Dunlap, R. E. 1990. Trends in public opinion towards environmental issues. Society and Natural Resources 4: 285-312.
Fitzgibbon, S. and Jones D.N. 2006. A community-based wildlife survey: the knowledge and attitudes of residents of suburban Brisbane, with a focus on bandicoots. Wildlife Research 33: 233-241.
Hughes, J. M. and Mather, P. B. 1991. Variation in size of territory groups in the Australian Magpie, Gymnorhina tibicen (Latham). Proceedings of the Royal Society of Queensland. 101: 13-19
Jones, L., Darroch, R. K., Gilding, J. and Bennett, D. H. 1980. A review of seasonal and ecological factors in Australian Magpie attacks on people. Bird Behaviour 2: 113-117
Jones, D. N. 1999. Magpie attacks: our best known, least understood wildlife problem. Wingspan 6(3): 12-15.
Jones, D. N. 2002 Magpie Alert: Learning to Live with a Wild Neighbour. University of New South Wales Press, Sydney
Jones, D. N. and Finn, P. G. 1999. Translocation of aggressive Australian magpies: a preliminary assessment of a potential management action. Wildlife Research 26: 271-279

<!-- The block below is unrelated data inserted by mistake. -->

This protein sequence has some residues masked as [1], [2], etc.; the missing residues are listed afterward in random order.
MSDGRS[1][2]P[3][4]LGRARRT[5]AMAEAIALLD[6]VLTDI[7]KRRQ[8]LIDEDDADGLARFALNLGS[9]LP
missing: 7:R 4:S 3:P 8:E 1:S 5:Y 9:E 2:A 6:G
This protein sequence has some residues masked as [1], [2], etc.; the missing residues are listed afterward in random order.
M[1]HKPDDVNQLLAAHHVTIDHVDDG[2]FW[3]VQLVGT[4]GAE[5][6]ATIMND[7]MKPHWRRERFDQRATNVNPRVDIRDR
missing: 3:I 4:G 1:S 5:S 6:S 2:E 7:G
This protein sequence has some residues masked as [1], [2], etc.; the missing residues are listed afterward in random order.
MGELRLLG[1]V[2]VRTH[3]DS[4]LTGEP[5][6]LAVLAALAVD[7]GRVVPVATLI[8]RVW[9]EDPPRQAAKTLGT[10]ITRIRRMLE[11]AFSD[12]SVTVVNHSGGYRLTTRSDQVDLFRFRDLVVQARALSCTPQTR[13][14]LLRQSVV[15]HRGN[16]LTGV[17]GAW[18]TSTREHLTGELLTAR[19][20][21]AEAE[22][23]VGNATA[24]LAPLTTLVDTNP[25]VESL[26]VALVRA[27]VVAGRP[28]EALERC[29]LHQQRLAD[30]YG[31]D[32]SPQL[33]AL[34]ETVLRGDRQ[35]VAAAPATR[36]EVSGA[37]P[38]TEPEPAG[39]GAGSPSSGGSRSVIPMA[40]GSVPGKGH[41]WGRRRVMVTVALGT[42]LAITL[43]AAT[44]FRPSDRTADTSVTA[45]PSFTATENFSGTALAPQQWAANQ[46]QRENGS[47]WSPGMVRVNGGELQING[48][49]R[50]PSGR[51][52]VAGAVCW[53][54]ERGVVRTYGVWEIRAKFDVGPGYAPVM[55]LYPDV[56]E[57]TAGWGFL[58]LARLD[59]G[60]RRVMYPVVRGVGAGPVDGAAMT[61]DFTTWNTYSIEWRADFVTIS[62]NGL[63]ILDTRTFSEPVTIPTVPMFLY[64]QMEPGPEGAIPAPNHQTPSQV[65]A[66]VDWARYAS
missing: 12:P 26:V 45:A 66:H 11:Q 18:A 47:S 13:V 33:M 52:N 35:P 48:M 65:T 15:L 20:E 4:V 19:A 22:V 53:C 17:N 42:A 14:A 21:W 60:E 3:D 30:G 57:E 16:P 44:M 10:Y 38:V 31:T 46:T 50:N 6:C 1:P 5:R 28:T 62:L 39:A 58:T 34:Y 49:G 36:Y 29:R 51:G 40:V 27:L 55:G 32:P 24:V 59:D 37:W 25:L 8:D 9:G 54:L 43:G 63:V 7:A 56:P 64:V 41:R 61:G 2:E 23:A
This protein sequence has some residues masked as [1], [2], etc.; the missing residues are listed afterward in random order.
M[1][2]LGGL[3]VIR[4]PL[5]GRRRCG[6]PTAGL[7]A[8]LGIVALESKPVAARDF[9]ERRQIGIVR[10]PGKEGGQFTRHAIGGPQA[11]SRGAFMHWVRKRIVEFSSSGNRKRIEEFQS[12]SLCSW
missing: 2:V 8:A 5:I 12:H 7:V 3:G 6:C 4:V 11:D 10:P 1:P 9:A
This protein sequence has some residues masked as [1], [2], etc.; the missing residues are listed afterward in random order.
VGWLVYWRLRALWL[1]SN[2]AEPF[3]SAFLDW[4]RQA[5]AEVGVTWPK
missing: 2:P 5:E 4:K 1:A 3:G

Jones, D. N. and Thomas L. K. 1999. Attacks on humans by Australian Magpies: management of an extreme suburban human-wildlife conflict. Wildlife Society Bulletin 27: 473-478
Jones, D. N. and Nealson T. 2003. Management of aggressive Australian Magpies by translocation. Wildlife Research 30, 167-177.
Jones, D. N., Enck, J. W., Siemer, W. F., Decker, D.J. and Brown, T.L. 1998. An introduction to human dimensions of wildlife management: Taking the North American experience to Australia. Human Dimensions Research Unit Publication 98-8, Cornell University.